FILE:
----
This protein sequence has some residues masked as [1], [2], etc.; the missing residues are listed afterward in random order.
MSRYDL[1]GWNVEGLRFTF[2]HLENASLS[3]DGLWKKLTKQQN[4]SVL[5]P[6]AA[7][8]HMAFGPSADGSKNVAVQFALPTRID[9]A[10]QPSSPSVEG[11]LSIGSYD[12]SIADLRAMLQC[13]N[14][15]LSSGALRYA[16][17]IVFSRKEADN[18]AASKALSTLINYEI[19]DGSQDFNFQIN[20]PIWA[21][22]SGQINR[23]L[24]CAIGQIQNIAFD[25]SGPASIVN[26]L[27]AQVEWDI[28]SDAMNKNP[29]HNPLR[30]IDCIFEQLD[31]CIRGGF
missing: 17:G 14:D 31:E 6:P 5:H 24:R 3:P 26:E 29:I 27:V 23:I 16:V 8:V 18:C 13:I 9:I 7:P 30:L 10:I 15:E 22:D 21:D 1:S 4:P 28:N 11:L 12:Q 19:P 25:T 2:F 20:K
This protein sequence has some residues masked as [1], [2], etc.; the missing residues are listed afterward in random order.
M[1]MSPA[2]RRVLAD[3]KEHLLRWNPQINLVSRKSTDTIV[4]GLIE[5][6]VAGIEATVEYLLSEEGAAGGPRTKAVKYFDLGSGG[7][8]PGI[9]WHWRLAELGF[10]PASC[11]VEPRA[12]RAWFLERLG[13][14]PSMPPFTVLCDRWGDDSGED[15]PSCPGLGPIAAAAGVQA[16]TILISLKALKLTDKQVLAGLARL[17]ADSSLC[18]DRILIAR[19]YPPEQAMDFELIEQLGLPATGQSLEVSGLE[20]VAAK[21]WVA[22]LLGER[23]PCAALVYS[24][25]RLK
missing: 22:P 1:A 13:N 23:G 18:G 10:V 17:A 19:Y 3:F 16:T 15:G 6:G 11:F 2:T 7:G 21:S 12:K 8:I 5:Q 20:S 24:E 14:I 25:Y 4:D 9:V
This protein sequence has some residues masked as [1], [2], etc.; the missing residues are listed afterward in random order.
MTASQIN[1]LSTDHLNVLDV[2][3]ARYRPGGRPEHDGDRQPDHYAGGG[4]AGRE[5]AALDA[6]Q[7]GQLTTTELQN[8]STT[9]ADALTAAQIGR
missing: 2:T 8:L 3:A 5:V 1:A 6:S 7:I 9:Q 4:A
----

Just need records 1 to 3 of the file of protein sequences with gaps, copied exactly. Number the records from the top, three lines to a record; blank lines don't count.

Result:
This protein sequence has some residues masked as [1], [2], etc.; the missing residues are listed afterward in random order.
MSRYDL[1]GWNVEGLRFTF[2]HLENASLS[3]DGLWKKLTKQQN[4]SVL[5]P[6]AA[7][8]HMAFGPSADGSKNVAVQFALPTRID[9]A[10]QPSSPSVEG[11]LSIGSYD[12]SIADLRAMLQC[13]N[14][15]LSSGALRYA[16][17]IVFSRKEADN[18]AASKALSTLINYEI[19]DGSQDFNFQIN[20]PIWA[21][22]SGQINR[23]L[24]CAIGQIQNIAFD[25]SGPASIVN[26]L[27]AQVEWDI[28]SDAMNKNP[29]HNPLR[30]IDCIFEQLD[31]CIRGGF
missing: 17:G 14:D 31:E 6:P 5:H 24:R 3:P 26:E 29:I 27:V 23:I 16:V 8:V 18:C 13:I 9:I 7:P 30:L 10:I 15:E 22:D 21:D 1:S 4:P 28:N 11:L 12:Q 19:P 25:T 2:F 20:K
This protein sequence has some residues masked as [1], [2], etc.; the missing residues are listed afterward in random order.
M[1]MSPA[2]RRVLAD[3]KEHLLRWNPQINLVSRKSTDTIV[4]GLIE[5][6]VAGIEATVEYLLSEEGAAGGPRTKAVKYFDLGSGG[7][8]PGI[9]WHWRLAELGF[10]PASC[11]VEPRA[12]RAWFLERLG[13][14]PSMPPFTVLCDRWGDDSGED[15]PSCPGLGPIAAAAGVQA[16]TILISLKALKLTDKQVLAGLARL[17]ADSSLC[18]DRILIAR[19]YPPEQAMDFELIEQLGLPATGQSLEVSGLE[20]VAAK[21]WVA[22]LLGER[23]PCAALVYS[24][25]RLK
missing: 22:P 1:A 13:N 23:G 18:G 10:V 17:A 19:Y 3:F 16:T 15:G 6:G 11:F 2:T 7:G 21:S 12:K 8:I 5:Q 20:S 24:E 14:I 25:Y 4:D 9:V
This protein sequence has some residues masked as [1], [2], etc.; the missing residues are listed afterward in random order.
MTASQIN[1]LSTDHLNVLDV[2][3]ARYRPGGRPEHDGDRQPDHYAGGG[4]AGRE[5]AALDA[6]Q[7]GQLTTTELQN[8]STT[9]ADALTAAQIGR
missing: 2:T 8:L 3:A 5:V 1:A 6:S 7:I 9:Q 4:A